Let’s start with the dirt wash. Working on the ranch one day, my wizened father showed me how dirt can actually make you cleaner. It’s true, and oh so sustainable. What cleanser can be more natural than dirt? Anyway, we had just finished replacing spent rods in a windmill. It was my first time as the “monkey man” on the top of the mill (perched up on the top platform without safety gear in order to latch and unlatch the long wooden rods as they are pulled up and out of the ground). Everything you pull up out of a well is greasy and slick with mud, slime and, well… gook. After sloppin’ this stuff all over for a couple hours and taking in views of red-tailed hawks diving for twittering and cooing quail hiding in scrub oak thickets, the monkey man tries to climb down the metal rungs on either side of an angle iron windmill support without slipping off and dying. (Really mom, it’s not that dangerous.)
Confession: I was in college before I understood what recycling meant. I grew up in the country outside of Fort Worth, TX. People didn’t “recycle”. All trash bins were green, or whatever color the bed of your pickup truck was. Honest, I never threw trash on the ground. But somehow a lot of it managed to blow out of the truck bed along the roadside. After all, “Don’t Mess With Texas,” was more than just an abrasive, in your face slogan. I felt it in my heart.
I grew up a hick, I suppose. I changed the oil in my 1978 orange, full-body, Chevy Blazer myself. I didn’t know it could be bad for the earth to poor the used oil out in the gravel driveway. Oil comes from under the ground after all. Besides it had the practical use of keeping the dust from blowing around. When I was eighteen I set about to change my oil the first month of my freshman year in college. Mind you I was in Missoula, Montana now and drove a 1984 Volvo 244 DL. Hot stuff, I know.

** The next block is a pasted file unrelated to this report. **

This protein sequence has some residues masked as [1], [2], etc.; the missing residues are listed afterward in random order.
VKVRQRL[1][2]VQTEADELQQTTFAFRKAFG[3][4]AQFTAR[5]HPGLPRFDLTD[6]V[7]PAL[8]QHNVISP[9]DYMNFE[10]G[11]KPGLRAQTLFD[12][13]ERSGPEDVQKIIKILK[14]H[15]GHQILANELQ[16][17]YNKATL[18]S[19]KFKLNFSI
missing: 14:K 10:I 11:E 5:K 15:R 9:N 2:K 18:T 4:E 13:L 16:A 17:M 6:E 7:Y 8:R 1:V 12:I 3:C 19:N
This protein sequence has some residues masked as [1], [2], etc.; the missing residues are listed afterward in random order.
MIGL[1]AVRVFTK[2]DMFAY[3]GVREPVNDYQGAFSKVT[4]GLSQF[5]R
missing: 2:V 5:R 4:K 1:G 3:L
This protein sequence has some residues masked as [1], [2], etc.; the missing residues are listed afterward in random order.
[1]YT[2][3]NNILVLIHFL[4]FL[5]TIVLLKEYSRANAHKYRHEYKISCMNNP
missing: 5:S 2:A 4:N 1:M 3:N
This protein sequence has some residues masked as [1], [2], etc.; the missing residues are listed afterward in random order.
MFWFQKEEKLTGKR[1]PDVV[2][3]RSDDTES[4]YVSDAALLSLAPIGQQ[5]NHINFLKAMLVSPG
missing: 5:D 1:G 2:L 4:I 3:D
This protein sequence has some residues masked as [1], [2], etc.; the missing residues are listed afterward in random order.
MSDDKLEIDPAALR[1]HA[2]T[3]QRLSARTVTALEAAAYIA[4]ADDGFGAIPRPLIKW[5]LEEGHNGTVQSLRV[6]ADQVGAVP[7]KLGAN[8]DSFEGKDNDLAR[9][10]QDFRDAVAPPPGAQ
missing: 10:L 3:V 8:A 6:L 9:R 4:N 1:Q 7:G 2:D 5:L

Well right about the time I was pouring my oil down the curbside drain in the parking lot, two upperclassmen girls walked by and accosted me. I honestly didn’t know I was doing anything harmful to the earth. I knew that most people had their oil changed at Jiffy Lube, but I thought that was just because they were wastefully extravagant and never had parents who loved them enough to show them how easy it was to change it yourself. After a few slaps and teeth marks, I learned my lesson.
This was when I began my journey toward becoming what I now call a Redneck Granola. Feel free to use the term, but give me credit because I plan on getting rich off of the book I will write with the same title. For years the two opposing sides of me lived at odds with each other. The redneck enjoyed shooting turtles in a pond on a lazy afternoon. While the Granola insisted on installing low-flow toilets and only flushing them a couple times a day. The redneck enjoyed gun shows while the Granola refused to shower more than twice a week (unless working cattle). Horrible.
Now I am convinced that my two sides can live at peace with each other. Van Jones, “Green Collar Economy,” has made it his goal to bring environmentalism to the urban ghettos. Well, I have made it my goal to bring it to the sticks. To do this one must find areas of common ground. So, in what ways are rednecks already into sustainability and simply unaware of it? In memory of the legend, Paul Harvey… tune in next week, for the rest of the story.